Home Field Advantage
Home Is Where Your Plane Is
WOOSTER, Ohio — Mark Scheibe grew up at an airfield. On a clear day from 2,500 feet above, you can still see his childhood home and the heated hangar on the airport that bears his family’s name, Scheibe Field Airport (OI55).
His father’s airfield is a prequel to his current passion, a 125-acre farm near Wooster that Scheibe is transforming into Mohican Airpark (34OI), a community for airplane enthusiasts.
Scheibe will live on the property, which currently has two runways, hangers and plenty of lots for sale.
“I’ve always lived with my planes,” said Scheibe. “My father had a [Piper] Cub when I was growing up. It’s always been a dream of mine to develop a flying community.”
In 1994, Scheibe graduated from Embry-Riddle Aeronautical University with a bachelor’s degree in aviation maintenance.
“I Didn’t Know How I Was Going To Get There.”
“In my last technical report writing class [in college], I chose to write my report on a career in restoring planes and developing an airpark,” said Scheibe. “It’s funny because I knew what I wanted to do, but didn’t know how I was going to get there.” He then moved back to Ohio and started “Wings Over Wooster,” an aircraft restoration and maintenance service.
For years, Scheibe worked on airplanes at the farm, which included a small, privately owned airstrip, near his hometown of Wooster. Because of the farm’s location, he kept asking the owner to sell him the property. In 2005, the owner did. Since then, Scheibe has built a home, added a new hanger and created a numberswiki.com
new, longer runway.
Unlike his father’s airfield, which had a 1,200-foot grass runway that could only accommodate short-field airplanes, Scheibe lengthened Mohican’s original grass airstrip from 2,300-feet to 2,950-feet to accommodate a wider variety of private aircraft. He also added runway lights for safety.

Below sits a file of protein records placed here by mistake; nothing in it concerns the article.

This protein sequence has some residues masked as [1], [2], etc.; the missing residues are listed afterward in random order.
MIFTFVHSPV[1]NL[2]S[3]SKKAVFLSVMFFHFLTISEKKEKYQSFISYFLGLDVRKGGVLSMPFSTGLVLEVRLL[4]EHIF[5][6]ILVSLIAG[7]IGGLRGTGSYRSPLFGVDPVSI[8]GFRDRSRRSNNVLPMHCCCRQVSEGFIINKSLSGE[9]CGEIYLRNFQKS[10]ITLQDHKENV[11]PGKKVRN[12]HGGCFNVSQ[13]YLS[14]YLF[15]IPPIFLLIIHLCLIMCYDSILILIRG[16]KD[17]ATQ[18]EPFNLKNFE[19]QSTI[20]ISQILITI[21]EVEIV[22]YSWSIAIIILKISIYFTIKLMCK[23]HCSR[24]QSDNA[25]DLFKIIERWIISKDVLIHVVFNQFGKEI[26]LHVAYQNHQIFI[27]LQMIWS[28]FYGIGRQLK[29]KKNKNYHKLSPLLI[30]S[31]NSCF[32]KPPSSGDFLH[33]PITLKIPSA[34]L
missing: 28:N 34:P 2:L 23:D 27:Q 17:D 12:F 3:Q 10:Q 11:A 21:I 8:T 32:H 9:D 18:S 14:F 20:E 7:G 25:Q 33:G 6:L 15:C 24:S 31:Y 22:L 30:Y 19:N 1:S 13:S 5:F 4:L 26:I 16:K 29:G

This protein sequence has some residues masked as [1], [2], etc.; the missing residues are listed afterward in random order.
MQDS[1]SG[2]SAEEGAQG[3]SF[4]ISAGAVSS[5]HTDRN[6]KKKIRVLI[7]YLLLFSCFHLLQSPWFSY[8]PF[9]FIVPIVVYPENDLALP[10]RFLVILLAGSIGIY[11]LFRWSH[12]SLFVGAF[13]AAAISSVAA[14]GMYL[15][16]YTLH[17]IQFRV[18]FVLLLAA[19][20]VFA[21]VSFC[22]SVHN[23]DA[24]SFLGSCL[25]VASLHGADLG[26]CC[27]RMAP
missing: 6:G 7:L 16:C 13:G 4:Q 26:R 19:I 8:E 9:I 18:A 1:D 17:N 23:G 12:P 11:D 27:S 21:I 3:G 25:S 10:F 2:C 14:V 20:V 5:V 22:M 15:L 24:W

Custom Homes With A View (Of The Runway)
Scheibe is selling lots along the runway; the locations will allow future owners to taxi their airplanes right out of their own backyards and hanger. Most, like Scheibe’s custom home will have a perfect view of the runway.
Ed Faught purchased the first Mohican Airpark lot two years ago. Although he isn’t ready to move onto the property, he visits his hanger about four to five times a week. He said it’s fun to come to the Airpark grounds and talk with other flying enthusiasts. He has always wanted a big hanger, and now he has a place to store all of his aircraft.
Scheibe has more plans for the airpark, including building a new road that would create space for 17 more properties. And he’s currently building a hanger with a 52-foot door to accommodate a larger plane. While his dream of owning an airpark has certainly taken off – like every pilot, he has a few others. One is to someday own a Beechcraft Model 18. Another is to enjoy flying it at the airpark, when more aviators and their families have settled in to living their own aviation dreams.
After a day at Mohican Airpark, Jennifer Shore, “Believes in the rush of flying into open air and sky”. She is a magazine journalism major at Kent State University.